Now in her seventh decade as a volunteer, Gert Stewart crochets baby blankets for the Navy-Marine Corps Relief Society. Her blankets are included in the junior sea bags given to families who participate in the Society’s Budget for Baby workshops. Until recently, however, Stewart was an active volunteer leader for the Society, and before that volunteered for the American Red Cross. Stewart has volunteered more than 51,000 hours for the Society.
“During my first years as a Navy wife I had some misunderstandings about the Navy Relief Society,” Stewart explained. “I thought only officers’ wives could do volunteer work for the Society so I devoted my spare time to Red Cross work. When I went back to look into the Society, I was very happy to find out I had been mistaken. Anyone can do volunteer work for the Society.”
Most of Stewart’s volunteer service for NMCRS has been in Lemoore, California, where she started in 1961 and where she still lives. During that time she and her husband moved to Albuquerque, New Mexico, but returned to Lemoore. Stewart and her husband, who worked in aircraft maintenance and retired as a lieutenant commander, celebrated their 50th wedding anniversary in March 2003. He passed away in September that year.
She chaired the thrift store at NMCRS Lemoore from 1984 to 2006, and helped oversee the store’s relocation from various small spaces to a large gym, giving the store enough room to stock more merchandise. “When I first started, I was just looking for some sort of volunteer work,” Stewart explained. “Since I was associated with the base, I went to NMCRS because they were on the air station. The thrift shop was so busy and our prices were dirt cheap. All of us were volunteers and we made lots of money for the Society. When I was first there, we were open three days a week, and then increased it to five.”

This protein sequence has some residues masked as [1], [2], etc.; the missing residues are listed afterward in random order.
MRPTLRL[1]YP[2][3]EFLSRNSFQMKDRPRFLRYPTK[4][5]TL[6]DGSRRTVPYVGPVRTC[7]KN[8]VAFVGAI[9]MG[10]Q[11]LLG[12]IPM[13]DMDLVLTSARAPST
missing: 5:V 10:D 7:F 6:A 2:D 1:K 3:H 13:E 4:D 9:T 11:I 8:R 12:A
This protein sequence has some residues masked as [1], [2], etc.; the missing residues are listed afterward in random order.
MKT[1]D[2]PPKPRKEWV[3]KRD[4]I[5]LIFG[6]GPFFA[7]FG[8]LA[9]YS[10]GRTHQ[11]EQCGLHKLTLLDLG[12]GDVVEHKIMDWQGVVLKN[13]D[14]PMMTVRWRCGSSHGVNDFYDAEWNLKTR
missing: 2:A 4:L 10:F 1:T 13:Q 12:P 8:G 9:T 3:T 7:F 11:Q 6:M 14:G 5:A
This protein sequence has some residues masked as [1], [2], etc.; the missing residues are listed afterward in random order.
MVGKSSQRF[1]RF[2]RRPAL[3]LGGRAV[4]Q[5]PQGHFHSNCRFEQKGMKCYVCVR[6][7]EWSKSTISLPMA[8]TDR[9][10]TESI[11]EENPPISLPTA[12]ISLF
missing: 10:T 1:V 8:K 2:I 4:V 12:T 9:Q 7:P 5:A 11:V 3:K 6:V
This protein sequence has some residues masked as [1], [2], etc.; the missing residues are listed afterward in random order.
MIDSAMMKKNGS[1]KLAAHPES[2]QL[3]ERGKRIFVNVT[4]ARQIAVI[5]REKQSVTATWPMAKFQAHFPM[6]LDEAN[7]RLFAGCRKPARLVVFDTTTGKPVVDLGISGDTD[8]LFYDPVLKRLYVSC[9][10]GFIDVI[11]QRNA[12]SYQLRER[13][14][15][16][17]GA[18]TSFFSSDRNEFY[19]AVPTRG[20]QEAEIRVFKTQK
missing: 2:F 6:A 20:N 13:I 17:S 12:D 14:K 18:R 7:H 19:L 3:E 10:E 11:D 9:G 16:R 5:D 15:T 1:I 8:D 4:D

Stewart also served as layette chair from 1970 to 1976 and has long used her knitting and crocheting skills to create baby blankets for the Society. She also made clothes for her own family when her kids were growing up. “My mother taught me to crochet and knit and sew when I was eight or nine years old,” Stewart recalled. “We lived on a farm and she taught me everything.” Rather than stick with traditional blue or pink blankets, Stewart prefers to work with a variety of colors. “My blankets are all variegated colors,” she said. “Mostly, the Society supplies the yarn, but sometimes I’ll pick out some yarn and put a blanket together with that.”
One time when Stewart visited the NMCRS Lemoore office to drop off some of her baby blankets she was offered some yarn that had been donated. “It was yellow and black,” she recalled, which didn’t strike her as ideal for a baby blanket. But, she created a pattern that was mostly yellow with a few black stripes, and brought it back to the office. “Some guy looked at it and said, ‘I’ve got to have that blanket! It’s gorgeous,” she laughed.
Working with both the thrift store and the layette program has proved rewarding for Stewart. “I’m helping people who might not be able to afford these things.”
At 82, Stewart is grateful for good health and remains active.
We’re grateful for Gert, and many other volunteers like her, who volunteer hundreds–and sometimes thousands–of hours to help Navy and Marine Corps service members and their families. Her legacy continues, one handmade baby blanket at a time.